You may wish to see an introductory page to this section first.
Views from Mirador de los Mansuetos: (above) the old town; (below) Torre de San Martin and Seminario Conciliar, a huge XVIIIth century building which was totally destroyed in January 1938 during the Spanish Civil War. It was rebuilt in 1948-1953
Teruel, situated in Aragon, is the
chief town of its province. (..) Seen from afar,
with its old walls, gates, and Aragonese
towers, the city has an imposing look.
Richard Ford - A Handbook for Travellers in Spain - 1855
The development in the 12th century of Mudéjar art in Aragon resulted from the particular political, social, and cultural conditions that prevailed in Spain after the Reconquista. Geographically, Aragonese Mudéjar art can be found mainly along the Ebro river valley and its southern tributaries in the northeast Iberian Peninsula. From a historical point of view, this artistic genre belongs to a lengthy period that lasted from the 12th to the 17th century. Mudéjar art is an artistic phenomenon that does not belong entirely to the cultures of Western Europe or Islam. Rather, it constitutes (..) a new form of artistic expression. This art, influenced by Islamic tradition, also reflects various contemporary European styles, particularly the Gothic. The inscription in the World Heritage List comprises ten religious and secular monuments in the provinces of Teruel and Zaragoza. (..) At Teruel they include: the tower, roof, and cimborio (lantern tower) of the Cathedral; the tower and church of San Pedro; the church tower of San Martín; the church tower of El Salvador.
From the criteria endorsing the 2001 inclusion of Aragonese Mudéjar in the UNESCO World Heritage List.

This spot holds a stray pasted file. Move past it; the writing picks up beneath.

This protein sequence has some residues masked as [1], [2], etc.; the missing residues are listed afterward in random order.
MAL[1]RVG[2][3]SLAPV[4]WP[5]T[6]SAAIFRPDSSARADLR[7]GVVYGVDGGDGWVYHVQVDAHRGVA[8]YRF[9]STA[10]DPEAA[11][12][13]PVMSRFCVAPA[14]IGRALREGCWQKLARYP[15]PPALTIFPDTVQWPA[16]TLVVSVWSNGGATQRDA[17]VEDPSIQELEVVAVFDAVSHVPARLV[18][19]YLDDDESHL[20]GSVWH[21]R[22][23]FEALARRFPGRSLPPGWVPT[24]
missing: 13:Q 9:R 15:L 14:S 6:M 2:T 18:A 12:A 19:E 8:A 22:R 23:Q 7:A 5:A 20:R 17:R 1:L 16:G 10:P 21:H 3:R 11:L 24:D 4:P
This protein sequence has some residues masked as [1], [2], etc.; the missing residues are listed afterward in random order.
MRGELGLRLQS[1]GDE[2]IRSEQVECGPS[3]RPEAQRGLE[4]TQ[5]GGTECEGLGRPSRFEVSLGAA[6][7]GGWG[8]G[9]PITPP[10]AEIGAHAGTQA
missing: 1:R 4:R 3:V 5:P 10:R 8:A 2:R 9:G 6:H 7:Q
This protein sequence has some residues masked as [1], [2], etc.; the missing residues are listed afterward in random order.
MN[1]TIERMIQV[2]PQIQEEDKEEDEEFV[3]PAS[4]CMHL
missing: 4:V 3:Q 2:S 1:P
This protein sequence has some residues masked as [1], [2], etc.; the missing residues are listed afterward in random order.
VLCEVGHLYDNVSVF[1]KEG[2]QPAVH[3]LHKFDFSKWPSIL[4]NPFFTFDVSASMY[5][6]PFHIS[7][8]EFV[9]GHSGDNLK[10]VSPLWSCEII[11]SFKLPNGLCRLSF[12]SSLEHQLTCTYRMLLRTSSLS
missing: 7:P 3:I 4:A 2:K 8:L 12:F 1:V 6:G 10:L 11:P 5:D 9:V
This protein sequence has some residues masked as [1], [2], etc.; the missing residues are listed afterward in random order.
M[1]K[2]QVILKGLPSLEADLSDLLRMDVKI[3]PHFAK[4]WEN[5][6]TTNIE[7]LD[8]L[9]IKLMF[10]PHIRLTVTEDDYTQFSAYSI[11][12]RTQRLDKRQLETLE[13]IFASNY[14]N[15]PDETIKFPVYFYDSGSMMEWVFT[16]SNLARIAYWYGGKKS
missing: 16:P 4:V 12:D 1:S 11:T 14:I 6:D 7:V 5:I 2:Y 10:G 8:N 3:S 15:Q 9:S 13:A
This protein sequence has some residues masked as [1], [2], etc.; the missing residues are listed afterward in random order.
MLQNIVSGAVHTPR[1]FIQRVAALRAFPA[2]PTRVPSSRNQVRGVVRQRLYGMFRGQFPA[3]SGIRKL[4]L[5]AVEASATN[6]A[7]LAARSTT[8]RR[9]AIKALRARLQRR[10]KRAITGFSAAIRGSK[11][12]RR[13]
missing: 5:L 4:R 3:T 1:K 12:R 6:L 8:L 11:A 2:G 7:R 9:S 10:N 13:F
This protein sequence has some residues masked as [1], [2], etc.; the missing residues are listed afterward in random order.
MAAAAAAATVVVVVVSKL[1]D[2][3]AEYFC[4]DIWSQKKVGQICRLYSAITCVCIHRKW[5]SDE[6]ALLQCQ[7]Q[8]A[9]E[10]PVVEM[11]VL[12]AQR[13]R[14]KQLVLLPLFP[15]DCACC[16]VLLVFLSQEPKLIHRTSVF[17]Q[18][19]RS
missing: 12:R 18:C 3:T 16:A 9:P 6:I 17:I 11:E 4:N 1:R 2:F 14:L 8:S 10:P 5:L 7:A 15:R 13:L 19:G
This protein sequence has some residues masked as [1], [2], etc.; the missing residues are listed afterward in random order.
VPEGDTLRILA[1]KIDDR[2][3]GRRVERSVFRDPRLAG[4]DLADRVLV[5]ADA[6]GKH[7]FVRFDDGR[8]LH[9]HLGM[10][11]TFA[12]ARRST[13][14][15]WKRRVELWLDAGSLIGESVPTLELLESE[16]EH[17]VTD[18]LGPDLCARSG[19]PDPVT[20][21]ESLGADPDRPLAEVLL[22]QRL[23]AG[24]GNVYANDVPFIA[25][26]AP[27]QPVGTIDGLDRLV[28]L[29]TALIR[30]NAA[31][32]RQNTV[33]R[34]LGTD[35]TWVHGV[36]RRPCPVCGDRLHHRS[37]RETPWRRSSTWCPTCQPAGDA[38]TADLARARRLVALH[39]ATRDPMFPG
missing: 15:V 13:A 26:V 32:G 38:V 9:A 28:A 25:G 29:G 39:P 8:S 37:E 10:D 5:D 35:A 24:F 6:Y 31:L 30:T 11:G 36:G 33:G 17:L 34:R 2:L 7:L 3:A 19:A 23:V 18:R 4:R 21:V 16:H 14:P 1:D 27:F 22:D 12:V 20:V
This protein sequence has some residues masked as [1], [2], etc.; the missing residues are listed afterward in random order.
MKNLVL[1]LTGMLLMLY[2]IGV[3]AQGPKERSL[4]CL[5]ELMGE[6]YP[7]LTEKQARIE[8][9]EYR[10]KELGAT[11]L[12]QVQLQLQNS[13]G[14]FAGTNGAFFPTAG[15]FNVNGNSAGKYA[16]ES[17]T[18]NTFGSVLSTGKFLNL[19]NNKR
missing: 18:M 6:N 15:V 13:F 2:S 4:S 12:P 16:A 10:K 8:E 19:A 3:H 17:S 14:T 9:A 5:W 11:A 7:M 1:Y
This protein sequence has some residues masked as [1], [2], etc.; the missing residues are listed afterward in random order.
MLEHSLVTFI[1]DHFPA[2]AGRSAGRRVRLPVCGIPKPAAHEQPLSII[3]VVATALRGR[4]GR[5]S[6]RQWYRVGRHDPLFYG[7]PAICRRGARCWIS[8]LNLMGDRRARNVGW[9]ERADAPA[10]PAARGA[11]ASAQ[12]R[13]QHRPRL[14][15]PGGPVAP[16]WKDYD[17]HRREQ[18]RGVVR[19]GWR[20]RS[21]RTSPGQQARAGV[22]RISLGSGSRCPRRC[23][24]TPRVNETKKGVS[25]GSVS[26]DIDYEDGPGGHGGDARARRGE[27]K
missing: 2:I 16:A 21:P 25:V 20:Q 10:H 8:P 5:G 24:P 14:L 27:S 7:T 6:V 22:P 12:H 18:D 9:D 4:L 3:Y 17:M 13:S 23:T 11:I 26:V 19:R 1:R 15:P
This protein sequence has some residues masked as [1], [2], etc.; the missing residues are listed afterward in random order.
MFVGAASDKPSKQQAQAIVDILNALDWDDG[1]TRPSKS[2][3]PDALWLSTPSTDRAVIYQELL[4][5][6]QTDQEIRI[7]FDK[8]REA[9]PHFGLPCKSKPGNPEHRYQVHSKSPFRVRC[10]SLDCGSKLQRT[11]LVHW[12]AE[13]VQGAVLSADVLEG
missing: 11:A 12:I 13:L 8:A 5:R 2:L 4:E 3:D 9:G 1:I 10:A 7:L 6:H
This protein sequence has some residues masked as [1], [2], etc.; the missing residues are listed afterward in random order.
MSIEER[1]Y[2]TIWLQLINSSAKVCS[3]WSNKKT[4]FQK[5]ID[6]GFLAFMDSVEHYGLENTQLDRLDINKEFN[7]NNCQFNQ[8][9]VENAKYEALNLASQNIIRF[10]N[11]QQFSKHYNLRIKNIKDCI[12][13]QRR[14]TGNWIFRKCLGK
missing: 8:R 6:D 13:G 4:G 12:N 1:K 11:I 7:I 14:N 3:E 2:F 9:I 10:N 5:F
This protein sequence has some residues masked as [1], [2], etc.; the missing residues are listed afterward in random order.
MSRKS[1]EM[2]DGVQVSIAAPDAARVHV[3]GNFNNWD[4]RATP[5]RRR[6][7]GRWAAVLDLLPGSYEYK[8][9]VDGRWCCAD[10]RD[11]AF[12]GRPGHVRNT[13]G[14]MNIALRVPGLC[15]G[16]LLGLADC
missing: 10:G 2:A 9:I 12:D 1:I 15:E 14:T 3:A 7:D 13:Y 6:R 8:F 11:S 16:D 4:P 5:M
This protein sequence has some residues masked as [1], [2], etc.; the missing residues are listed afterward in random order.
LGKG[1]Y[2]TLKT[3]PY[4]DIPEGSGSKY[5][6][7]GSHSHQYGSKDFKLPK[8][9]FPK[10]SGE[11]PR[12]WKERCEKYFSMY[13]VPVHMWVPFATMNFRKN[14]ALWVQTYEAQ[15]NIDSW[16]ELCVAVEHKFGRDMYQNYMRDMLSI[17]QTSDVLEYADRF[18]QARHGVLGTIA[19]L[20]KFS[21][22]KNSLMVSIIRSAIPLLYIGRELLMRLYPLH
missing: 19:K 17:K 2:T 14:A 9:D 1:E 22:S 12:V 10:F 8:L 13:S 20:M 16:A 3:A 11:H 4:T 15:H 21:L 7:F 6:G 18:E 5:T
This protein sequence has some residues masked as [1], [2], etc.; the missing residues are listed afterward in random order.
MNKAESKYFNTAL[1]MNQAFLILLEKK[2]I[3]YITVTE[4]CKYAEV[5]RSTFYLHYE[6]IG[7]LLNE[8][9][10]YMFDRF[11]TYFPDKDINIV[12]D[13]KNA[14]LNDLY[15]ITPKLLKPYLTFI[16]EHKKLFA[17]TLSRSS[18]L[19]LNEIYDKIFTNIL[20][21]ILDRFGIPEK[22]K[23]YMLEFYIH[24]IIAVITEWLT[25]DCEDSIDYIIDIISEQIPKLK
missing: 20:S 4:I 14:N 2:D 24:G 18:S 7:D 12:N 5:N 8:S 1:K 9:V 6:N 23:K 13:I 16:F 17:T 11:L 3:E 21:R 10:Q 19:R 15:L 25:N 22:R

(left) Plaza del Torico; (centre) the "torico" (small bull) and a star, symbols of Teruel; (right) detail of Casa El Torico by Pablo Monguio
Teruel bears for arms its
river, a bull (Toro, Teruel), and a star
above it. Ford
Plaza del Torico was the market square of the medieval town. It was redesigned in the early XXth century. Teruel was founded in 1171 by King Alphonso II of Aragon to strengthen the defence of the southern part of his kingdom by increasing its Christian population. Teruel was situated along the road between Zaragoza and Valencia which in that period had fallen into the hands of the Almohad rulers of Morocco, who pursued an aggressive policy aimed at reconquering the northern part of Spain.
Look carefully at the aqueduct, los Arcos
de Teruel, which is worthy of the Romans in form, intention, and solidity.
It was raised in 1555-60 by a most
skilful French architect named Pierre
You may wish to see some Roman aqueducts in Spain at Merida, Segovia and Tarragona.
(left) National Archaeological Museum of Madrid: bronze head from Azaila near Teruel (early Ist century BC); (right) Provincial Museum of Teruel: bronze brazier from La Muela near Teruel (early Ist century AD)
Teruel does not have a Roman past, but a number of Roman works of art and artefacts have been found in its province. Some of them are in Madrid, while others are housed in a museum at Teruel.
Provincial Museum of Teruel: (left) silver and lead vessel from Albarracin, near Teruel; (right) small jar
Some historians have suggested the presence of a Muslim settlement at Teruel in the Xth century, but archaeological evidence indicates that it was limited to a defensive tower. The museum of Teruel houses some exhibits showing the Arab presence in the province. Of particular interest is a decorated vessel donated by Abd al-Malik ibn Jalaf to his wife Zahra. He was the Emir of Albarracin, one of the small taifas (kingdoms) into which Muslim Spain was split after the fall of the Caliphate of Cordoba in ca 1031.
(left to right) Torreon San Esteban, Ambeles and Bombardera
The interior of the town is solid and gloomy. The antiquarian should notice
the Moorish watch-tower San Martin (..) and the other
tower called the Lombadera (aka Bombardera), to the N.
of the city. Ford
Teruel retains some of the towers which strengthened its medieval walls. That of Ambeles was built in the late XVth century and its star-shape and the presence of a line of slightly projecting semicircular stones reflect changes in the design of fortifications which occurred after the development of cannon warfare.